Last Spring I had the wonderful opportunity to address a group of musicians who make one of my favorite kind of music, Early Music. I had been requested to introduce the web3 to a few Early Music Ensembles among the best in Europe, as this was part of the Innovation Lab at the excellent “EEEmerging Program”.
I had been approached after participating in the unique Karajan Music Tech Conference, a few weeks before.
Since I did not know whether these musicians had any idea about our subject matter, and I wanted to adapt to their actual situation, I first sent a private survey* to the attendees, via the organization, so I could have a real catch on what was their present experience on the web, and to see what they actually knew about Web3, NFTs, and DAOs… I keep their anonymous answers which are revealing of the lights and shadows of what the Internet user experience has become in the past years.
Then I prepared my keynote talk , well aware that my audience was a ver y sensible one, yet not acquainted with the upcoming Internet.
Before starting my presentation, I had the privilege to get to know what some of them were up to at that moment in terms of projects and how they were using the web to connect with their audiences. Prisma, Cembaless, and Cantoría are the three ensembles that provided me my first learning of the session (and you know how much I like learning!). First, they had adapted to the limitations imposed by Covid restrictions beautifully, creating new experiences for their closest communities, also from their special new venues they were trying to reach new audiences via streaming… Just to Moreover, they were using all the social media they could and even considering making new contents for the new ones.
But stop, was this as effective as they wanted? These groups have their community managers and actual teams of professionals creating wonderful audiovisuals which they share on YouTube, for example. Now, although it is unclear whether this approach to promotion is really effective to bring public to their performances, this is definitely not a source of income for them. Anyway, exposure on the web helps them get the support from public institutions via different subsidies.
My reflection: in Europe culture is depending ever more in the institutional support, and this is a difficult situation in a scenario of crisis, so these artists need to find new ways to connect with their audiences directly. There is a lot they can offer: artistry and authenticity are the landmark of Early Music, and the openness to explore and the flexibility to create all kind of formats for their performances can help them thrive in the next web.
Once introduced in their world, it was my time to introduce them the web3, NFTs and DAOs.
The upcoming Internet where users will be able to exchange value P2P (peer to peer), sending and paying directly without intermediaries, and with the security of having all transfers and transactions settled on a public ledger thanks to blockchain tech. This is not science fiction, it is already happening, and will get adopted in the next years worldwide for all kind of items, products, services…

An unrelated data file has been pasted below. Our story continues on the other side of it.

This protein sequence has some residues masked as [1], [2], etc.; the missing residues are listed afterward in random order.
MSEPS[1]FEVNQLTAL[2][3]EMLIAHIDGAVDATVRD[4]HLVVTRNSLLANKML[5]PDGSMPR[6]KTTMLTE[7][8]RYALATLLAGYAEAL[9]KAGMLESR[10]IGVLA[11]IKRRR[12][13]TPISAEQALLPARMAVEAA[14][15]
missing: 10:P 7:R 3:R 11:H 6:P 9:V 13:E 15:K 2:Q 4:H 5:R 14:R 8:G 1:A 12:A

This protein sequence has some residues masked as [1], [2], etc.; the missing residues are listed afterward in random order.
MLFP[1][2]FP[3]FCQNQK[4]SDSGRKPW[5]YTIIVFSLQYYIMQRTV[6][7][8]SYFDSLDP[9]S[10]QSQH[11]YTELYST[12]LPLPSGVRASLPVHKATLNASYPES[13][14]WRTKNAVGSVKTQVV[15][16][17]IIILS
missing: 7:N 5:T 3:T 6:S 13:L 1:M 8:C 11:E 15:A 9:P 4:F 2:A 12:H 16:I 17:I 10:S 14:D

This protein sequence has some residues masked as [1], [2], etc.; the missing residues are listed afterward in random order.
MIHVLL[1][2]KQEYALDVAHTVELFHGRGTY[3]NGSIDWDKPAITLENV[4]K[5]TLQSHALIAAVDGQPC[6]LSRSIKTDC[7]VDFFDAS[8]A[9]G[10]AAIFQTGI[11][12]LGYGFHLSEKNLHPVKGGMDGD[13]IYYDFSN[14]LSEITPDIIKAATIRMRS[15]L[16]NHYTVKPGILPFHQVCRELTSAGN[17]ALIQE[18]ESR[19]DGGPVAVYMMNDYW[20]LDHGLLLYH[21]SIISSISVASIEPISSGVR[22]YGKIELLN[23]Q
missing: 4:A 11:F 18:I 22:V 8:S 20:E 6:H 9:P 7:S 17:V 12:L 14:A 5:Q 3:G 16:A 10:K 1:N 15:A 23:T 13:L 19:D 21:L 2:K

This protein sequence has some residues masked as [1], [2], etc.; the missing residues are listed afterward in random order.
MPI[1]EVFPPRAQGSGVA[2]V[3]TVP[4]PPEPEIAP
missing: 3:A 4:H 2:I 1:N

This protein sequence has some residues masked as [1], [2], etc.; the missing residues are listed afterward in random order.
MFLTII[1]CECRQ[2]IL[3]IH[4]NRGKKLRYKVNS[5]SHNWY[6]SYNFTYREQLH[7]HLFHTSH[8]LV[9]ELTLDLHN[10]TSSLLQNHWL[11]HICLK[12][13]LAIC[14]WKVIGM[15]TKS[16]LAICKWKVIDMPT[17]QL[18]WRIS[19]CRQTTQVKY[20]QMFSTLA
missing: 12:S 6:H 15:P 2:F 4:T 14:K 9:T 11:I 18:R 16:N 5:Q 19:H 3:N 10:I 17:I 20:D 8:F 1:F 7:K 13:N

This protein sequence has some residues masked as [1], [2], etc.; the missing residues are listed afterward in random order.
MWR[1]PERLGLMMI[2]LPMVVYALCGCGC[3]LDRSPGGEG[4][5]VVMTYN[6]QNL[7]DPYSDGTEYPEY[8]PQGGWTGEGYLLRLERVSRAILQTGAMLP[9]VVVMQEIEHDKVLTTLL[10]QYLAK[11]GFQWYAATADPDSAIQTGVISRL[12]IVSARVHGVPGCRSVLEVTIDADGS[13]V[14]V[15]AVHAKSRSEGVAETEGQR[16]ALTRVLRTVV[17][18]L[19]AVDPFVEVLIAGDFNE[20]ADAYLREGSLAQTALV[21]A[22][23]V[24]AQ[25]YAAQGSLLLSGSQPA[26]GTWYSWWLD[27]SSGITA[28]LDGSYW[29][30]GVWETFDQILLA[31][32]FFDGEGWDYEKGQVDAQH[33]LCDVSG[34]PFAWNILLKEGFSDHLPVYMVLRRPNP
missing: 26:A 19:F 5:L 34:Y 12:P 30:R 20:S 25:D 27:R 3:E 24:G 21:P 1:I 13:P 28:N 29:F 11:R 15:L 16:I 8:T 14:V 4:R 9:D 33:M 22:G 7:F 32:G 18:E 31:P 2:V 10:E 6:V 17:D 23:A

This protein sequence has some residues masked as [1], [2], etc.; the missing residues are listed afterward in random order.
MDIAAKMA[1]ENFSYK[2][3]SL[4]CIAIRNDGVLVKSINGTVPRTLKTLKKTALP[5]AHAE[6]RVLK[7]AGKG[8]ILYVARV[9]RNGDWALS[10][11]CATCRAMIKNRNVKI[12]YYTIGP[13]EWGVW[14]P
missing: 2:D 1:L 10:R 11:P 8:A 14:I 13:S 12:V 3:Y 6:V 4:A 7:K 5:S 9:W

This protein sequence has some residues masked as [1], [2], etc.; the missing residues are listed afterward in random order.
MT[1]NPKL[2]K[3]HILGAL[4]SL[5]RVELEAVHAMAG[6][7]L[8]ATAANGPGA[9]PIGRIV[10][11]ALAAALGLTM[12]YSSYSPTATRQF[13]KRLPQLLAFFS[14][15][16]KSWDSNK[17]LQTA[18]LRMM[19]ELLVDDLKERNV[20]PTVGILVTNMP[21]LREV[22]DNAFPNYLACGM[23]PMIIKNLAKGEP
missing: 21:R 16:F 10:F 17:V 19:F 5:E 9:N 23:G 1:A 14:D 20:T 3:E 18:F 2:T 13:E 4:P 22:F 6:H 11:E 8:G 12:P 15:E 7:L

How can this be useful for artists like musicians?
It is important to understand that Non Fungible Tokens bring property to the web: they are representations of items which provide ownership to the creator of the token, the individual who mints the NFT (and who is identified uniquely by his/her digital wallet). So if you have something that you consider valuable you can ‘tokenize’ it, and send it or sell it...
How could you use NFTs as a classical musician?
So you have valuable items that you decide to tokenize… How can you sell them? You need to communicate this to your fans and followers. Yet, on the web 2.0, you never sold them anything, just promoted. Now, your admiring audience needs to become a community of clients willing to engage with your creative process.
A Decentralized Autonomous Organization is a type of organization that can derive in a business thanks to technology which can automate certain activities (treasury, governances…) and make it possible for communities to become actual businesses.
To build a DAO may be sound too challenging for a beginner on the web3, but you can decide in a mission (you may already have what moves your audience to follow you), and start building a community with the spirit of a DAO is possible while you keep learning about how it works. There is no rush… these are early days for this technology.
To wrap up, Let say that the session was long and intense. It was maybe too much for many of the attendees who were just discovering the change of paradigm coming up on the web, with all these new options so difficult to believe and understand.
Up until that moment these ensembles had been investing in promotion only on web 2.0 platforms, so I had first to recommend to evaluate if that really worked, and also to consider what if they could start making real business online with their art. My final point was that learning more about the web3 could be a good investment instead of putting all the efforts in keeping up with time-consuming web 2.0 platforms.
I would like to know what these groups really did with all this information, and if it had a real impact in their projects management. I am keeping in contact with the organizers of this very special Innovation Lab in Centre Culturel de Rencontre d'Ambronay (France). They know I am always available to provide updates and further information… and, of course, I am looking forward to having the chance to meet again.
Author-illustrator, Co-founder and Project Lead at Smartists, built on Stacks and secured by Bitcoin.